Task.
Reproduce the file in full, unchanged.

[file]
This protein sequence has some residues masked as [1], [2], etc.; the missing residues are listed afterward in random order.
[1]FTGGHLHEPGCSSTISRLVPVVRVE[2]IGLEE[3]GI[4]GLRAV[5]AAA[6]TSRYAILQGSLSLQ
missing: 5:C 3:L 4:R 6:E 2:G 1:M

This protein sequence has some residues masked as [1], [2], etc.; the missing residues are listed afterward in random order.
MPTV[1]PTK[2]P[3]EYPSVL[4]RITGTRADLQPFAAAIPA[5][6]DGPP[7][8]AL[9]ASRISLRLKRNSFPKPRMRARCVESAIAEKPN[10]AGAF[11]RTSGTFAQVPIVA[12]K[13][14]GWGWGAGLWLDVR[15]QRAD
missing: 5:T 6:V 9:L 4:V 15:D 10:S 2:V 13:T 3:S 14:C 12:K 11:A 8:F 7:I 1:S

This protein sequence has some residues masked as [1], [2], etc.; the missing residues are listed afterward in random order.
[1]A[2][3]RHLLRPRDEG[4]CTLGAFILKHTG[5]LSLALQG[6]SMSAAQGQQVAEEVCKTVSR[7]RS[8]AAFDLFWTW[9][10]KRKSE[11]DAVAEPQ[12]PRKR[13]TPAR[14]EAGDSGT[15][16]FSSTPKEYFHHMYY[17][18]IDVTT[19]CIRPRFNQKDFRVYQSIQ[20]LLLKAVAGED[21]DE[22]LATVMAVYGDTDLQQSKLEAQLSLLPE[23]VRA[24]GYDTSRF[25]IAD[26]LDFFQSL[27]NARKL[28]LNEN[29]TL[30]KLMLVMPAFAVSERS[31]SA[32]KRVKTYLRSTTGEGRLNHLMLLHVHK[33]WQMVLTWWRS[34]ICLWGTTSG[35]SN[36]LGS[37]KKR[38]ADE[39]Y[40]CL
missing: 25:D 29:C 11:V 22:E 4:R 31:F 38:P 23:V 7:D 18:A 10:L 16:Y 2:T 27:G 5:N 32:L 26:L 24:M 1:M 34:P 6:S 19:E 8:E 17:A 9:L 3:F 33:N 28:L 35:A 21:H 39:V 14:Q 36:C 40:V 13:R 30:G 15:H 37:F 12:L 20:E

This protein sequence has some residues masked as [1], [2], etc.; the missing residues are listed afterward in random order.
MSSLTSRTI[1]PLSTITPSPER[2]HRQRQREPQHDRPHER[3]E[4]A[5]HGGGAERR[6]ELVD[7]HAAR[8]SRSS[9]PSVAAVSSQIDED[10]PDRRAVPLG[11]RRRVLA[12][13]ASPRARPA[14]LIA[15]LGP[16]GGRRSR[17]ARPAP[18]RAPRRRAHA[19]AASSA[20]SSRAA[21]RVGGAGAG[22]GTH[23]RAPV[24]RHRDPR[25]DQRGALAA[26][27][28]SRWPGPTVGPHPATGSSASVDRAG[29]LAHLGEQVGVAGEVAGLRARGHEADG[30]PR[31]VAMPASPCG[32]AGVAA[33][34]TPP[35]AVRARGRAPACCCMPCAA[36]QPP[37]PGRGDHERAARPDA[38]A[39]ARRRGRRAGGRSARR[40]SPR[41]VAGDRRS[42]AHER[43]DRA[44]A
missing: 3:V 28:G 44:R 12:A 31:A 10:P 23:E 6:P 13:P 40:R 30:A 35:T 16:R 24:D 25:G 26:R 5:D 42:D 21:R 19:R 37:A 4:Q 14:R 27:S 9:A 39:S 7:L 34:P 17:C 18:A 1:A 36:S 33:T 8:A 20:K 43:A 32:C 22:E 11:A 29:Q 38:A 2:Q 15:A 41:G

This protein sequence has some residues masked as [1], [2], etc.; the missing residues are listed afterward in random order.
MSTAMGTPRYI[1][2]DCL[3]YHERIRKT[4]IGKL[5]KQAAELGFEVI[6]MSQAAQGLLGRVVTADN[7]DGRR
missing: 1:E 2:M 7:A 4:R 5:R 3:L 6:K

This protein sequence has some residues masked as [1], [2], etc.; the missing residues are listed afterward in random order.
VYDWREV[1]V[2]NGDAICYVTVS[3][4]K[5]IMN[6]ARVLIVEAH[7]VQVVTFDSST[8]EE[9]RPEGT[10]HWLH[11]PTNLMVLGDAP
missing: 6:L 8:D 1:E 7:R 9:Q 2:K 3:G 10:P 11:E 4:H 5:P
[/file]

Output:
This protein sequence has some residues masked as [1], [2], etc.; the missing residues are listed afterward in random order.
[1]FTGGHLHEPGCSSTISRLVPVVRVE[2]IGLEE[3]GI[4]GLRAV[5]AAA[6]TSRYAILQGSLSLQ
missing: 5:C 3:L 4:R 6:E 2:G 1:M

This protein sequence has some residues masked as [1], [2], etc.; the missing residues are listed afterward in random order.
MPTV[1]PTK[2]P[3]EYPSVL[4]RITGTRADLQPFAAAIPA[5][6]DGPP[7][8]AL[9]ASRISLRLKRNSFPKPRMRARCVESAIAEKPN[10]AGAF[11]RTSGTFAQVPIVA[12]K[13][14]GWGWGAGLWLDVR[15]QRAD
missing: 5:T 6:V 9:L 4:V 15:D 10:S 2:V 13:T 3:S 14:C 12:K 11:A 8:F 7:I 1:S

This protein sequence has some residues masked as [1], [2], etc.; the missing residues are listed afterward in random order.
[1]A[2][3]RHLLRPRDEG[4]CTLGAFILKHTG[5]LSLALQG[6]SMSAAQGQQVAEEVCKTVSR[7]RS[8]AAFDLFWTW[9][10]KRKSE[11]DAVAEPQ[12]PRKR[13]TPAR[14]EAGDSGT[15][16]FSSTPKEYFHHMYY[17][18]IDVTT[19]CIRPRFNQKDFRVYQSIQ[20]LLLKAVAGED[21]DE[22]LATVMAVYGDTDLQQSKLEAQLSLLPE[23]VRA[24]GYDTSRF[25]IAD[26]LDFFQSL[27]NARKL[28]LNEN[29]TL[30]KLMLVMPAFAVSERS[31]SA[32]KRVKTYLRSTTGEGRLNHLMLLHVHK[33]WQMVLTWWRS[34]ICLWGTTSG[35]SN[36]LGS[37]KKR[38]ADE[39]Y[40]CL
missing: 25:D 29:C 11:V 22:E 4:R 31:F 38:P 23:V 7:D 18:A 10:L 16:Y 2:T 27:G 5:N 32:L 26:L 24:M 1:M 34:P 6:S 19:E 8:E 17:A 9:L 3:F 33:N 28:L 35:A 21:H 39:V 14:Q 36:C 40:V 13:R 30:G 15:H 37:F 12:L 20:E

This protein sequence has some residues masked as [1], [2], etc.; the missing residues are listed afterward in random order.
MSSLTSRTI[1]PLSTITPSPER[2]HRQRQREPQHDRPHER[3]E[4]A[5]HGGGAERR[6]ELVD[7]HAAR[8]SRSS[9]PSVAAVSSQIDED[10]PDRRAVPLG[11]RRRVLA[12][13]ASPRARPA[14]LIA[15]LGP[16]GGRRSR[17]ARPAP[18]RAPRRRAHA[19]AASSA[20]SSRAA[21]RVGGAGAG[22]GTH[23]RAPV[24]RHRDPR[25]DQRGALAA[26][27][28]SRWPGPTVGPHPATGSSASVDRAG[29]LAHLGEQVGVAGEVAGLRARGHEADG[30]PR[31]VAMPASPCG[32]AGVAA[33][34]TPP[35]AVRARGRAPACCCMPCAA[36]QPP[37]PGRGDHERAARPDA[38]A[39]ARRRGRRAGGRSARR[40]SPR[41]VAGDRRS[42]AHER[43]DRA[44]A
missing: 3:V 28:G 44:R 12:A 31:A 10:P 23:E 6:P 13:P 40:R 30:A 35:T 16:R 24:D 25:G 26:R 5:D 42:D 21:R 19:R 37:A 4:Q 14:R 27:S 9:A 39:S 7:L 34:P 17:C 18:A 1:A 36:S 33:T 8:A 20:K 43:A 32:C 22:E 11:A 29:Q 38:A 2:Q 15:A 41:G

This protein sequence has some residues masked as [1], [2], etc.; the missing residues are listed afterward in random order.
MSTAMGTPRYI[1][2]DCL[3]YHERIRKT[4]IGKL[5]KQAAELGFEVI[6]MSQAAQGLLGRVVTADN[7]DGRR
missing: 1:E 2:M 7:A 4:R 5:R 3:L 6:K

This protein sequence has some residues masked as [1], [2], etc.; the missing residues are listed afterward in random order.
VYDWREV[1]V[2]NGDAICYVTVS[3][4]K[5]IMN[6]ARVLIVEAH[7]VQVVTFDSST[8]EE[9]RPEGT[10]HWLH[11]PTNLMVLGDAP
missing: 6:L 8:D 1:E 7:R 9:Q 2:K 3:G 10:P 11:E 4:H 5:P